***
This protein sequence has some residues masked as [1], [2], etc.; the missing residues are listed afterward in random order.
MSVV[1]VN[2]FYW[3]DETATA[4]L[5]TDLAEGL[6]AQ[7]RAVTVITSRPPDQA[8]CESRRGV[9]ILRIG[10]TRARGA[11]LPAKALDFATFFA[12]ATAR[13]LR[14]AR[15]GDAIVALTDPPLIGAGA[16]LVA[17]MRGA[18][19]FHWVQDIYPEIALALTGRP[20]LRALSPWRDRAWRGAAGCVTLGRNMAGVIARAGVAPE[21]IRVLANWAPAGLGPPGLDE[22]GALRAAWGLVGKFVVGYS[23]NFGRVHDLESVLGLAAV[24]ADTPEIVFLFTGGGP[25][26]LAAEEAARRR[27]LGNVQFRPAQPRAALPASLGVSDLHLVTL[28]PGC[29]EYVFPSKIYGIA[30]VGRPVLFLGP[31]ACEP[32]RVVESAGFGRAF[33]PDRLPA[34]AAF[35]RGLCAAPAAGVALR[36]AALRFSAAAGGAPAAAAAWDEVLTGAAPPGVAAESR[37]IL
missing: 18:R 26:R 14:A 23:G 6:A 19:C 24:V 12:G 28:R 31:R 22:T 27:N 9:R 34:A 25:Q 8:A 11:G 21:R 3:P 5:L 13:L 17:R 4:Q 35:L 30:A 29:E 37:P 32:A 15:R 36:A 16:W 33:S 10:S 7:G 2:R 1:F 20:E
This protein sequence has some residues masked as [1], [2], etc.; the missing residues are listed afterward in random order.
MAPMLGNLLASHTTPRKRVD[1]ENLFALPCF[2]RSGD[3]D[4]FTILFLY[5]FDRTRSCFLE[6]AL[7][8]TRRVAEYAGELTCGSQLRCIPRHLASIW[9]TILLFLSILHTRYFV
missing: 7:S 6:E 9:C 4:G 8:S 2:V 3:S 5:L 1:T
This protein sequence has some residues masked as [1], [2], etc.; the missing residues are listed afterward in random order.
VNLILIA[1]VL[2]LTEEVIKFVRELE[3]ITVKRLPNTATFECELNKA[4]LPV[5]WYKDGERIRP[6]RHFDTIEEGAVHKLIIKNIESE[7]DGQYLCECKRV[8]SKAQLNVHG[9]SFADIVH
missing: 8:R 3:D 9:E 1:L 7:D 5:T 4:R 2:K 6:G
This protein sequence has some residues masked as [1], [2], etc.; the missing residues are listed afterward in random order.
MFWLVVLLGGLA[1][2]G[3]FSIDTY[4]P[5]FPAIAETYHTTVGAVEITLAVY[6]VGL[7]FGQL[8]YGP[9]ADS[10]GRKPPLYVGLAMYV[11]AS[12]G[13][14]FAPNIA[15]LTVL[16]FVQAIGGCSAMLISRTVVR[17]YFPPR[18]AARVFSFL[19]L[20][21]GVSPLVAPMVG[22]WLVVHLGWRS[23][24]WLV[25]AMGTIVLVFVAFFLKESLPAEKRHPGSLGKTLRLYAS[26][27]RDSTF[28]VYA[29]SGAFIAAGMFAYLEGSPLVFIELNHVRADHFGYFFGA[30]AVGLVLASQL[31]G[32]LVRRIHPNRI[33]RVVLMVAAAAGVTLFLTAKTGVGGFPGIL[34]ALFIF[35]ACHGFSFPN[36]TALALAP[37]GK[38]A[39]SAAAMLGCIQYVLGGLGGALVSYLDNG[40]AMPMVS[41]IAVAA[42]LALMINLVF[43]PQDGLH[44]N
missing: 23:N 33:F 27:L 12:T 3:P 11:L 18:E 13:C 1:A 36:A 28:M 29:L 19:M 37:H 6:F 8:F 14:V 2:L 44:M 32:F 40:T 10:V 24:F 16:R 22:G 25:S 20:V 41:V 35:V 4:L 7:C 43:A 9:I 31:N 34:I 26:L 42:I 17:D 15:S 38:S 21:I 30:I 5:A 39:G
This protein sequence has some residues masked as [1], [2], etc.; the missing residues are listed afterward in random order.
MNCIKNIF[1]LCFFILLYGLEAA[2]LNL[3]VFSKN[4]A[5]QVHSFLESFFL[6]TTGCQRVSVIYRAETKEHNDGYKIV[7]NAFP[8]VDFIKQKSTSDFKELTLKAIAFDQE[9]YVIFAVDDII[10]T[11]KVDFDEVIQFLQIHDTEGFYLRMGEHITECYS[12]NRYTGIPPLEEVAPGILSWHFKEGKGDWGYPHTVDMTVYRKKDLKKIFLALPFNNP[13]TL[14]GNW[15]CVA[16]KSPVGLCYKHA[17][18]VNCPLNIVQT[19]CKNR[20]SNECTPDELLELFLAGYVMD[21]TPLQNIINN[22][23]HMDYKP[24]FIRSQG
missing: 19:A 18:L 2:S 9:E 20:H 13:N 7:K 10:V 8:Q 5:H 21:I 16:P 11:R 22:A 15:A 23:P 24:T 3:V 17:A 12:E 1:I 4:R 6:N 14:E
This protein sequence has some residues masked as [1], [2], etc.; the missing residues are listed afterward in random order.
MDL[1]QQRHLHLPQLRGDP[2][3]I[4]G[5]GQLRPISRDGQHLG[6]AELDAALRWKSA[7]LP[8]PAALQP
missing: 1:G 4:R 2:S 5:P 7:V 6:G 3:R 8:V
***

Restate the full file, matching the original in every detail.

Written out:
This protein sequence has some residues masked as [1], [2], etc.; the missing residues are listed afterward in random order.
MSVV[1]VN[2]FYW[3]DETATA[4]L[5]TDLAEGL[6]AQ[7]RAVTVITSRPPDQA[8]CESRRGV[9]ILRIG[10]TRARGA[11]LPAKALDFATFFA[12]ATAR[13]LR[14]AR[15]GDAIVALTDPPLIGAGA[16]LVA[17]MRGA[18][19]FHWVQDIYPEIALALTGRP[20]LRALSPWRDRAWRGAAGCVTLGRNMAGVIARAGVAPE[21]IRVLANWAPAGLGPPGLDE[22]GALRAAWGLVGKFVVGYS[23]NFGRVHDLESVLGLAAV[24]ADTPEIVFLFTGGGP[25][26]LAAEEAARRR[27]LGNVQFRPAQPRAALPASLGVSDLHLVTL[28]PGC[29]EYVFPSKIYGIA[30]VGRPVLFLGP[31]ACEP[32]RVVESAGFGRAF[33]PDRLPA[34]AAF[35]RGLCAAPAAGVALR[36]AALRFSAAAGGAPAAAAAWDEVLTGAAPPGVAAESR[37]IL
missing: 18:R 26:R 14:A 23:G 6:A 19:C 24:V 12:G 28:R 31:R 22:T 27:N 9:R 34:A 25:Q 8:A 11:G 21:R 3:P 5:L 13:L 17:R 4:Q 35:L 30:A 29:E 37:P 32:A 15:R 36:A 16:W 33:S 10:S 7:G 2:R 1:F 20:E
This protein sequence has some residues masked as [1], [2], etc.; the missing residues are listed afterward in random order.
MAPMLGNLLASHTTPRKRVD[1]ENLFALPCF[2]RSGD[3]D[4]FTILFLY[5]FDRTRSCFLE[6]AL[7][8]TRRVAEYAGELTCGSQLRCIPRHLASIW[9]TILLFLSILHTRYFV
missing: 7:S 6:E 9:C 4:G 8:S 2:V 3:S 5:L 1:T
This protein sequence has some residues masked as [1], [2], etc.; the missing residues are listed afterward in random order.
VNLILIA[1]VL[2]LTEEVIKFVRELE[3]ITVKRLPNTATFECELNKA[4]LPV[5]WYKDGERIRP[6]RHFDTIEEGAVHKLIIKNIESE[7]DGQYLCECKRV[8]SKAQLNVHG[9]SFADIVH
missing: 8:R 3:D 9:E 1:L 7:D 5:T 4:R 2:K 6:G
This protein sequence has some residues masked as [1], [2], etc.; the missing residues are listed afterward in random order.
MFWLVVLLGGLA[1][2]G[3]FSIDTY[4]P[5]FPAIAETYHTTVGAVEITLAVY[6]VGL[7]FGQL[8]YGP[9]ADS[10]GRKPPLYVGLAMYV[11]AS[12]G[13][14]FAPNIA[15]LTVL[16]FVQAIGGCSAMLISRTVVR[17]YFPPR[18]AARVFSFL[19]L[20][21]GVSPLVAPMVG[22]WLVVHLGWRS[23][24]WLV[25]AMGTIVLVFVAFFLKESLPAEKRHPGSLGKTLRLYAS[26][27]RDSTF[28]VYA[29]SGAFIAAGMFAYLEGSPLVFIELNHVRADHFGYFFGA[30]AVGLVLASQL[31]G[32]LVRRIHPNRI[33]RVVLMVAAAAGVTLFLTAKTGVGGFPGIL[34]ALFIF[35]ACHGFSFPN[36]TALALAP[37]GK[38]A[39]SAAAMLGCIQYVLGGLGGALVSYLDNG[40]AMPMVS[41]IAVAA[42]LALMINLVF[43]PQDGLH[44]N
missing: 23:N 33:F 27:L 12:T 3:P 11:L 18:E 13:C 1:A 36:A 28:M 29:L 19:M 37:H 6:F 8:F 14:V 2:L 44:M 32:F 40:T 10:V 24:F 16:R 22:G 25:S 20:V 41:V 35:V 4:L 7:C 43:A 9:I 31:N 34:I 26:L 42:I 17:D 15:S 38:S 21:I 30:I 5:A 39:G
This protein sequence has some residues masked as [1], [2], etc.; the missing residues are listed afterward in random order.
MNCIKNIF[1]LCFFILLYGLEAA[2]LNL[3]VFSKN[4]A[5]QVHSFLESFFL[6]TTGCQRVSVIYRAETKEHNDGYKIV[7]NAFP[8]VDFIKQKSTSDFKELTLKAIAFDQE[9]YVIFAVDDII[10]T[11]KVDFDEVIQFLQIHDTEGFYLRMGEHITECYS[12]NRYTGIPPLEEVAPGILSWHFKEGKGDWGYPHTVDMTVYRKKDLKKIFLALPFNNP[13]TL[14]GNW[15]CVA[16]KSPVGLCYKHA[17][18]VNCPLNIVQT[19]CKNR[20]SNECTPDELLELFLAGYVMD[21]TPLQNIINN[22][23]HMDYKP[24]FIRSQG
missing: 19:A 18:L 2:S 9:E 20:H 13:N 7:K 10:V 8:Q 5:H 21:I 16:P 11:R 22:A 15:A 23:P 24:T 3:V 17:A 12:E 1:I 4:R 6:N 14:E
This protein sequence has some residues masked as [1], [2], etc.; the missing residues are listed afterward in random order.
MDL[1]QQRHLHLPQLRGDP[2][3]I[4]G[5]GQLRPISRDGQHLG[6]AELDAALRWKSA[7]LP[8]PAALQP
missing: 1:G 4:R 2:S 5:P 7:V 6:G 3:R 8:V